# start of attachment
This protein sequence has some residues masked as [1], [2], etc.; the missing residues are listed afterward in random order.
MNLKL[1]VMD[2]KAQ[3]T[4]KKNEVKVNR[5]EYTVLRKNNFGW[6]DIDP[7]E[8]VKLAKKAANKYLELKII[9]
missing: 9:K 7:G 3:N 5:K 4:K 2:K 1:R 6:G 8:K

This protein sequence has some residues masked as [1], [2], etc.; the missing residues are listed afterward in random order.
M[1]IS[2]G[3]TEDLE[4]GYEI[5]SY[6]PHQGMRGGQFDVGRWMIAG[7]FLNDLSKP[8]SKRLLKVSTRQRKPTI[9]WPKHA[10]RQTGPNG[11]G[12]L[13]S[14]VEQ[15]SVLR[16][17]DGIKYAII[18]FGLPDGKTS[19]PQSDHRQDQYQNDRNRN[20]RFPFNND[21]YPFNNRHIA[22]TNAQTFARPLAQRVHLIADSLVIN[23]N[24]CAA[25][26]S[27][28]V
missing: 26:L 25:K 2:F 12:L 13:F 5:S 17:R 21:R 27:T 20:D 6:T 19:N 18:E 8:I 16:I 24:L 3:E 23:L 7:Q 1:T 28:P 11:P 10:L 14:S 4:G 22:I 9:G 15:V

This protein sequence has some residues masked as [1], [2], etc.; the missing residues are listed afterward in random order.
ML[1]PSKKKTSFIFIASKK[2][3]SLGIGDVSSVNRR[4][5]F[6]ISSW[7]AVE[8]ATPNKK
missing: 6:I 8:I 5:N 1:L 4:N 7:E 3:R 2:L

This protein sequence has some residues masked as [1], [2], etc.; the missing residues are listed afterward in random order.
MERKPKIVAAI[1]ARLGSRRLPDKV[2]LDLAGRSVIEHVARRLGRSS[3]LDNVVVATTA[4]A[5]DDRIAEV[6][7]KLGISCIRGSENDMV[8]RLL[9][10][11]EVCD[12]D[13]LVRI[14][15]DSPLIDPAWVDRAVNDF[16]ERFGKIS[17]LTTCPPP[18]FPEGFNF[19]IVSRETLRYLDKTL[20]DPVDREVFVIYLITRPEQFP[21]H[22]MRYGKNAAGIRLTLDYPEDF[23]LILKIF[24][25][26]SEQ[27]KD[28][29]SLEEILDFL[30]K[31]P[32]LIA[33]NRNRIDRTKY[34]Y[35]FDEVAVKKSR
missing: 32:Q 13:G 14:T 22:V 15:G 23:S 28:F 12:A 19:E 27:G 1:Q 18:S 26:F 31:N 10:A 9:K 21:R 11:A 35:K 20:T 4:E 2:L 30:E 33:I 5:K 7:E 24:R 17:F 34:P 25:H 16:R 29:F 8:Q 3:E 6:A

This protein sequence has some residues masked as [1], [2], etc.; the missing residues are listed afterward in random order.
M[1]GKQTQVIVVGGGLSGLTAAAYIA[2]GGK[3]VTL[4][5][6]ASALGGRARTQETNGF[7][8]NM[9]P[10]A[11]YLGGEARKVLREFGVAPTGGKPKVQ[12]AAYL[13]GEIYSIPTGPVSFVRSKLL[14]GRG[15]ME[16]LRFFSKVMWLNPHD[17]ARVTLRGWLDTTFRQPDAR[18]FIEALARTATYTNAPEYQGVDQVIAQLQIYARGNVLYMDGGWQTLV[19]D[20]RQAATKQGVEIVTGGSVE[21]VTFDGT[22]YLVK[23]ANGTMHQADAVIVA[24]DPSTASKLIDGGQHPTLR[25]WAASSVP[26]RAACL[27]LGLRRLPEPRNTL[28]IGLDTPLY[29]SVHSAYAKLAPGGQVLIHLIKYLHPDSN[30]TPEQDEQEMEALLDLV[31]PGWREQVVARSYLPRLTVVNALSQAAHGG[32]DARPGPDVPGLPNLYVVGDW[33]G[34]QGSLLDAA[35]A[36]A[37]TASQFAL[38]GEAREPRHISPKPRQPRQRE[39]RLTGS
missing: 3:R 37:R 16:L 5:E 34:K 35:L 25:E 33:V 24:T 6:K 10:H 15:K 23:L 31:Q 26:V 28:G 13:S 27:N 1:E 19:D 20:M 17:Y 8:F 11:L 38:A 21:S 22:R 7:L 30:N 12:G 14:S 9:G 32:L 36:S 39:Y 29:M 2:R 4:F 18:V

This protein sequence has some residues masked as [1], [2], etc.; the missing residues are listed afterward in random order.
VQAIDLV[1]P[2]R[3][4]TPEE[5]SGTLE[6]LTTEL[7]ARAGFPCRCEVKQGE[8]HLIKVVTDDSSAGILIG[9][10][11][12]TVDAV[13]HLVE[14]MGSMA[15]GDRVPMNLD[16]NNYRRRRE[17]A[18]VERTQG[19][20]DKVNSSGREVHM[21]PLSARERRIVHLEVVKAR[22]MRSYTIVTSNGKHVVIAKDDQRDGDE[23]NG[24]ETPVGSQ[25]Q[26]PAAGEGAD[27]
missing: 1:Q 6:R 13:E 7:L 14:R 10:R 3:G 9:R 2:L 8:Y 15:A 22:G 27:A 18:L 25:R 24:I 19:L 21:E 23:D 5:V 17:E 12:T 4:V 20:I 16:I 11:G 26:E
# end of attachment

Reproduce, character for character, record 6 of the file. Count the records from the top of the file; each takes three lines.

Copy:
This protein sequence has some residues masked as [1], [2], etc.; the missing residues are listed afterward in random order.
VQAIDLV[1]P[2]R[3][4]TPEE[5]SGTLE[6]LTTEL[7]ARAGFPCRCEVKQGE[8]HLIKVVTDDSSAGILIG[9][10][11][12]TVDAV[13]HLVE[14]MGSMA[15]GDRVPMNLD[16]NNYRRRRE[17]A[18]VERTQG[19][20]DKVNSSGREVHM[21]PLSARERRIVHLEVVKAR[22]MRSYTIVTSNGKHVVIAKDDQRDGDE[23]NG[24]ETPVGSQ[25]Q[26]PAAGEGAD[27]
missing: 1:Q 6:R 13:E 7:L 14:R 10:R 3:G 9:R 2:L 8:Y 15:A 22:G 27:A 18:L 25:R 24:I 19:L 21:E 23:D 5:V 17:E 12:T 4:V 20:I 16:I 11:G 26:E